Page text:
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One of the keys to passing the series 26 exam is to make sure that you have a complete understanding of how supervision will be tested on the Series 26 Exam. This article which was produced from material contained in our series 26 textbook and will help you master the material so that you pass the series 26 exam.
Guidelines for the practices that a brokerage firm uses to conduct the operation of its daily business are regulated by industry, state, and federal regulators. These guidelines are the foundation for the way that the firm handles all business, from hiring a new agent to executing a customer’s order. All candidates must have a full understanding of a brokerage firm’s operations and procedures to successfully complete the exam.
A registered principal of a firm will be the individual who interviews and screens potential new employees. They will be required to make a thorough investigation into the candidate’s professional and personal backgrounds. With few exceptions other than clerical personnel, all new employees will be required to become registered as an associated person with the firm. The new employee will begin their registration process by filling out and submitting a Uniform Application for Securities Industry Registration, also known as Form U4. The Form U4 is used to collect the applicant’s personal and professional history including:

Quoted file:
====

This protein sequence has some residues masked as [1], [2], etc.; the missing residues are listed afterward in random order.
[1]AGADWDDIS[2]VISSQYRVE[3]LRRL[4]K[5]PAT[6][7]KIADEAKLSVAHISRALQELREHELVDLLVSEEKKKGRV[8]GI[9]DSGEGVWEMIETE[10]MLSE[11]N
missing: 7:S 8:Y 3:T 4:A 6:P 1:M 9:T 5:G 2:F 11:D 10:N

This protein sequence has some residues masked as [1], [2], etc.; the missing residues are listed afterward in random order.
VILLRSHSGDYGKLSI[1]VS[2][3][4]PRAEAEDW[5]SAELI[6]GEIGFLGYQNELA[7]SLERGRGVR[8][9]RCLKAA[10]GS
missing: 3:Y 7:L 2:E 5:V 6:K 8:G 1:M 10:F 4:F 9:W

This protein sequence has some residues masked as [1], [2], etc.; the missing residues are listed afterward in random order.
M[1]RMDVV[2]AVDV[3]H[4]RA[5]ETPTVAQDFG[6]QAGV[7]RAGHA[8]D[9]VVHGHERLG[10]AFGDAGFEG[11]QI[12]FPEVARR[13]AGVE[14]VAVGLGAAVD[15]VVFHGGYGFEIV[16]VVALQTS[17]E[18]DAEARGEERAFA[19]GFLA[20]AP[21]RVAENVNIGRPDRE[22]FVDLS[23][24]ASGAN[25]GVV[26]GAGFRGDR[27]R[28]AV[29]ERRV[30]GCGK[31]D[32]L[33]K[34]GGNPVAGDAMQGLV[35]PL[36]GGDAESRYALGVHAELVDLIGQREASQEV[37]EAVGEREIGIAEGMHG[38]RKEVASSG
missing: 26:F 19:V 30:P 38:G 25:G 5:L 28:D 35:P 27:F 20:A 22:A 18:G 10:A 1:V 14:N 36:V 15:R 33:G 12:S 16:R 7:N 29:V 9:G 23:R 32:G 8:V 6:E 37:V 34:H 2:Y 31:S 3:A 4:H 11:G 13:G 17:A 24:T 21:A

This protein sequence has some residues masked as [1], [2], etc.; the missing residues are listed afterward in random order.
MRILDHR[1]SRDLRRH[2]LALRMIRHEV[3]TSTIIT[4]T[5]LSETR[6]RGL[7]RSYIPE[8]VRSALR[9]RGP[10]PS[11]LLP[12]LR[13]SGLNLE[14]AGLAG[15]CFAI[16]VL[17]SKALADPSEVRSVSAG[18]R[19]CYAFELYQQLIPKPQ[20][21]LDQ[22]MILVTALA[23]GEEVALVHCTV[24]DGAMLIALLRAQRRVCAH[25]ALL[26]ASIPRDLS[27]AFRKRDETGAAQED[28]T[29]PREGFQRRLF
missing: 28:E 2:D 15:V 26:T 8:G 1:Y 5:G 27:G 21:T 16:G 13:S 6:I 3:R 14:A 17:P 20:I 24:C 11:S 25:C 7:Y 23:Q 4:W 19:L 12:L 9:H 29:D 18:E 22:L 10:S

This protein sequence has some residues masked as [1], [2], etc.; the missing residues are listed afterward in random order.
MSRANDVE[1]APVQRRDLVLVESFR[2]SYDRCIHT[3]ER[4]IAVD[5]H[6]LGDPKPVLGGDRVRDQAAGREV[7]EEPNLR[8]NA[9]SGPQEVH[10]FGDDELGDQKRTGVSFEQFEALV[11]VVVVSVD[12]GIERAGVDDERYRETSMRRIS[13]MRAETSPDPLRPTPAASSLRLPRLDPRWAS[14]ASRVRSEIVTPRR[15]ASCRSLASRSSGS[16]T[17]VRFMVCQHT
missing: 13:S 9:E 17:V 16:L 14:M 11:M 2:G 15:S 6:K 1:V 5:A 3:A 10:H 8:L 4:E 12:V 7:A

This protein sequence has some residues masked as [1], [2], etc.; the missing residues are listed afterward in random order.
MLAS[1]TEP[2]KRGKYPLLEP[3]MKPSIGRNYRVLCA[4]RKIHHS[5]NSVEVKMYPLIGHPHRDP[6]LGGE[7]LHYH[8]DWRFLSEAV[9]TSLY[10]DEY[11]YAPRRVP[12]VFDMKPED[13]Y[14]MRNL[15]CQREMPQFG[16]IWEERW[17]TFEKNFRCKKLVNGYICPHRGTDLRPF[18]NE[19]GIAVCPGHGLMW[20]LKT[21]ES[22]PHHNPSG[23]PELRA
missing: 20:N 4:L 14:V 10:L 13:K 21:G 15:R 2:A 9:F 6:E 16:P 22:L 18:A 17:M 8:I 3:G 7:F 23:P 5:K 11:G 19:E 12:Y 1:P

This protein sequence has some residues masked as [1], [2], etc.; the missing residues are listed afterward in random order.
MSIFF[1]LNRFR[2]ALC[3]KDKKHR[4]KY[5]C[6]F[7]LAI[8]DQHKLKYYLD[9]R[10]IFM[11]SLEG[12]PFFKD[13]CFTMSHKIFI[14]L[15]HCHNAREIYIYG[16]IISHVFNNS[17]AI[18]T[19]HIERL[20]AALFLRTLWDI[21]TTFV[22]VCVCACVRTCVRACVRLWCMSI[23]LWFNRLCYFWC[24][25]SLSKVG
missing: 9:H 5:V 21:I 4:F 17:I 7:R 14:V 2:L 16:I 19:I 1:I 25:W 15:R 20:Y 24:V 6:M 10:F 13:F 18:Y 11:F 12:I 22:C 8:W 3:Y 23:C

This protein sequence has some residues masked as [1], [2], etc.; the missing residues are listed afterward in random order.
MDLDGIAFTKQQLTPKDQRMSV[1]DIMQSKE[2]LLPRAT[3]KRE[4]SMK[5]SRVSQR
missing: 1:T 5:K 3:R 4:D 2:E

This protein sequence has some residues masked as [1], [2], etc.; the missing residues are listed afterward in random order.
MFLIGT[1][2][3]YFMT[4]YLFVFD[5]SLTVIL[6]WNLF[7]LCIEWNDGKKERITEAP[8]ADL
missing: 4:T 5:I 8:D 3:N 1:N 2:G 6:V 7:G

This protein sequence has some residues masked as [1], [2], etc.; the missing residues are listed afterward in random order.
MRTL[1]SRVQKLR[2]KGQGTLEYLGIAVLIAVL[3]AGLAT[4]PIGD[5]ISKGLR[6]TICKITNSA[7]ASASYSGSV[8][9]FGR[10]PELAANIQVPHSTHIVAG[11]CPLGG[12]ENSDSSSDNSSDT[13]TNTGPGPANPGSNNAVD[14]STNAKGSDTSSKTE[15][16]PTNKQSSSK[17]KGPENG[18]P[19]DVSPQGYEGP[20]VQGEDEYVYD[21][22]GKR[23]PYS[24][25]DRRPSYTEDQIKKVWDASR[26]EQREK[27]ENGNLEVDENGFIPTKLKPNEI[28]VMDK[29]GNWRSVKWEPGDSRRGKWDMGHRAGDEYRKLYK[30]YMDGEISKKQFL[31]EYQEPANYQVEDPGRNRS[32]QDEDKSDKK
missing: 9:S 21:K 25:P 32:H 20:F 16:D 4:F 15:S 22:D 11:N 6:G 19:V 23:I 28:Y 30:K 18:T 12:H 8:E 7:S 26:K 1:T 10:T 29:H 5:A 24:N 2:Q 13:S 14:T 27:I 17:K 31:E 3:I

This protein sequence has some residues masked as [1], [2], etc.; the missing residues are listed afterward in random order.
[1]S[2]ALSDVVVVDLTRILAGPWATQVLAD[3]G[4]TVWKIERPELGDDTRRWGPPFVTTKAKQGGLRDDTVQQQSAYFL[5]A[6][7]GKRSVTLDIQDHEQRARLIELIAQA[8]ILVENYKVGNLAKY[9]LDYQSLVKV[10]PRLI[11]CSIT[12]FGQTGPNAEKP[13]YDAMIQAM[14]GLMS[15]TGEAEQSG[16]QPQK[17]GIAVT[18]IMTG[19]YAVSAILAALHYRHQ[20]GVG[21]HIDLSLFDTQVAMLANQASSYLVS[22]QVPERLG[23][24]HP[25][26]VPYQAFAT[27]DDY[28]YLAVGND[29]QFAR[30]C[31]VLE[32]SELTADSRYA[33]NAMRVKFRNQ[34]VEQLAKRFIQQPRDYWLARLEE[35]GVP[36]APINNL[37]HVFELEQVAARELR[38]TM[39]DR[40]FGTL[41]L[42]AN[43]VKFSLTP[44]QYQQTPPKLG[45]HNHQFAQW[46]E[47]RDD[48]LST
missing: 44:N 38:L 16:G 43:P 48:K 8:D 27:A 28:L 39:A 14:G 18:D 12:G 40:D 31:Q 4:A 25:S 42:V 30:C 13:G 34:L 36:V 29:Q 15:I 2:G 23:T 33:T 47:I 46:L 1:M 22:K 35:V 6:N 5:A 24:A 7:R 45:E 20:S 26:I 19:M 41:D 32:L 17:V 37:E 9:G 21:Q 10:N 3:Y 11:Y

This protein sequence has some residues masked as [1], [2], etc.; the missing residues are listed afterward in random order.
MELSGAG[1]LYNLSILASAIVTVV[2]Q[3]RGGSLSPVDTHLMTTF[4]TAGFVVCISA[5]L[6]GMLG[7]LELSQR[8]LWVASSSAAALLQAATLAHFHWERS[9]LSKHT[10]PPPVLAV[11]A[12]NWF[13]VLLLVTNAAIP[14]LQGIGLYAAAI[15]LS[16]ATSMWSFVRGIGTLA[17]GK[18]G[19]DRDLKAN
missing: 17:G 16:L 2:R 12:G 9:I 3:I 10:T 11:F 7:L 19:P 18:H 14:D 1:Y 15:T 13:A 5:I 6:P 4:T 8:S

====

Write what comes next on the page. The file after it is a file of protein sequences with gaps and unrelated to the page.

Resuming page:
The principal of the firm is required to verify the employment information for the last three years and must attest to the character of the applicant by signing Form U4 prior to its submission to FINRA. All U4 forms will be sent to the Central Registration Depository (CRD) for processing and recording. Any applicant who has answered yes to any of the questions on the form regarding their background must give a detailed explanation in the DRP pages attached to the form. The applicant is not required to provide information regarding: